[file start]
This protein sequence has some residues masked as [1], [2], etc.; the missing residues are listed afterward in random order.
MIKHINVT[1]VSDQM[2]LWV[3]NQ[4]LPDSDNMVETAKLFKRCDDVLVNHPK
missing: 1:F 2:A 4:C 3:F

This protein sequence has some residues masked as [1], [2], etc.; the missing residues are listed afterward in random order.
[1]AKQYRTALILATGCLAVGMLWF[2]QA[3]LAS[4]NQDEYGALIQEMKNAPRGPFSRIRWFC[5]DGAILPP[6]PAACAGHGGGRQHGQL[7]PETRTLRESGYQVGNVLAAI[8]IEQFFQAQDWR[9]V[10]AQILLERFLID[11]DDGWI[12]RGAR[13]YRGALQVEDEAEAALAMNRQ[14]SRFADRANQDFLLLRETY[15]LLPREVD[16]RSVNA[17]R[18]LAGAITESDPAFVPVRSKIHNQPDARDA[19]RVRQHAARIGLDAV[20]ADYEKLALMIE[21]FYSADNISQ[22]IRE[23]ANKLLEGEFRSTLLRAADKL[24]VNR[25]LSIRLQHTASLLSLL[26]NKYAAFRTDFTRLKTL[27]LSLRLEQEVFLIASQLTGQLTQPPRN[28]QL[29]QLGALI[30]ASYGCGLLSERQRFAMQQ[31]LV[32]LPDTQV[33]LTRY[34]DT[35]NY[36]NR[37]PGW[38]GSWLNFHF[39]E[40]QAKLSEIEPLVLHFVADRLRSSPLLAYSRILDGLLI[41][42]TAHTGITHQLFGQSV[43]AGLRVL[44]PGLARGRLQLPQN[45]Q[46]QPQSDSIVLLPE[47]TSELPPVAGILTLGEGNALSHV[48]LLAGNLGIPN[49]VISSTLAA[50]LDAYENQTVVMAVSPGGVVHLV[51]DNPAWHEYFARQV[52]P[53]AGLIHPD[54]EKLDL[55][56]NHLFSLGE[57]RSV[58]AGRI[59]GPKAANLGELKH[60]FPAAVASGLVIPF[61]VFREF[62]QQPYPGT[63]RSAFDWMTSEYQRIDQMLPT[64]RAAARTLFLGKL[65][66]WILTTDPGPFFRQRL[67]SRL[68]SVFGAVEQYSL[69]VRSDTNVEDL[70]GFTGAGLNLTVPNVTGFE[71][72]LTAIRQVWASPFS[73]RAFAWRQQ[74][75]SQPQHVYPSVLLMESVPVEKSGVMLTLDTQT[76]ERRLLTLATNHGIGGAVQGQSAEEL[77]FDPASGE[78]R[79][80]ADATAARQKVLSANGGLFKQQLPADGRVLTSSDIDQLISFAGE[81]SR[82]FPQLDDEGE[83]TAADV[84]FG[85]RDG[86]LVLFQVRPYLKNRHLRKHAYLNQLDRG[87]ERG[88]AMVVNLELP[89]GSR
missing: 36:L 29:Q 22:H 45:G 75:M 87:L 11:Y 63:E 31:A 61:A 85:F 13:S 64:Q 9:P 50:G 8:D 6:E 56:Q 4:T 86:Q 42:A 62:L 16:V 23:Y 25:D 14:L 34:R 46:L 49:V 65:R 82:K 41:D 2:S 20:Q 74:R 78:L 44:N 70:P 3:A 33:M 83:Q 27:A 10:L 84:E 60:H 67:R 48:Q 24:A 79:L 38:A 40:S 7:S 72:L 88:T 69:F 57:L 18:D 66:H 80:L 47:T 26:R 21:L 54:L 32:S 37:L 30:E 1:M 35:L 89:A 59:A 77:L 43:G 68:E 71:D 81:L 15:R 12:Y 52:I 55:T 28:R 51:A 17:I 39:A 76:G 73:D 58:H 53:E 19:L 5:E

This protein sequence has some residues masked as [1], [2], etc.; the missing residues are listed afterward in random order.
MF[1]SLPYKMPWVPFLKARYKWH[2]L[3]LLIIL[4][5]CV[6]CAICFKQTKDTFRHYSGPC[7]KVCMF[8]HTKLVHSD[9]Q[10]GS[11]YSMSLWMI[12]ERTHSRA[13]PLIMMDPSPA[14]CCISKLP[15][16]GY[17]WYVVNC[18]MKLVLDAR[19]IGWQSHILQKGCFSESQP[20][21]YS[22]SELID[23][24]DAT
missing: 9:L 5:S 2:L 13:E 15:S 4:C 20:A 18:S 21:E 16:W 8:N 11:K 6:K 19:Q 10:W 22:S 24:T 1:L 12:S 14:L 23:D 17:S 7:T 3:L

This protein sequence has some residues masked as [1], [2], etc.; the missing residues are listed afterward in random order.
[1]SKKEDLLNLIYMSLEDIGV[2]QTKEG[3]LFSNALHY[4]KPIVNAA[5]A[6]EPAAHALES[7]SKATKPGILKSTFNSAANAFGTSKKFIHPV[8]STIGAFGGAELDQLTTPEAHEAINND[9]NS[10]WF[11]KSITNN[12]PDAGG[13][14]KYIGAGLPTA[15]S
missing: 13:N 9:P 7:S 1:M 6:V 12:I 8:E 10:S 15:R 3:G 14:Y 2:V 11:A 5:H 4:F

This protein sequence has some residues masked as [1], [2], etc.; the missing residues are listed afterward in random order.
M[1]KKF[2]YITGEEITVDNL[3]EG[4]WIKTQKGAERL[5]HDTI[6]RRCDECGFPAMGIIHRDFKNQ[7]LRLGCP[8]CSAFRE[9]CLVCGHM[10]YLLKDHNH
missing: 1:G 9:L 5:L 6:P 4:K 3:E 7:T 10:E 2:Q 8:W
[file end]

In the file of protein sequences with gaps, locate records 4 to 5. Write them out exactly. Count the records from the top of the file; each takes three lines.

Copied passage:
This protein sequence has some residues masked as [1], [2], etc.; the missing residues are listed afterward in random order.
[1]SKKEDLLNLIYMSLEDIGV[2]QTKEG[3]LFSNALHY[4]KPIVNAA[5]A[6]EPAAHALES[7]SKATKPGILKSTFNSAANAFGTSKKFIHPV[8]STIGAFGGAELDQLTTPEAHEAINND[9]NS[10]WF[11]KSITNN[12]PDAGG[13][14]KYIGAGLPTA[15]S
missing: 13:N 9:P 7:S 1:M 6:V 12:I 8:E 10:S 15:R 3:G 14:Y 2:V 11:A 5:H 4:F

This protein sequence has some residues masked as [1], [2], etc.; the missing residues are listed afterward in random order.
M[1]KKF[2]YITGEEITVDNL[3]EG[4]WIKTQKGAERL[5]HDTI[6]RRCDECGFPAMGIIHRDFKNQ[7]LRLGCP[8]CSAFRE[9]CLVCGHM[10]YLLKDHNH
missing: 1:G 9:L 5:L 6:P 4:K 3:E 7:T 10:E 2:Q 8:W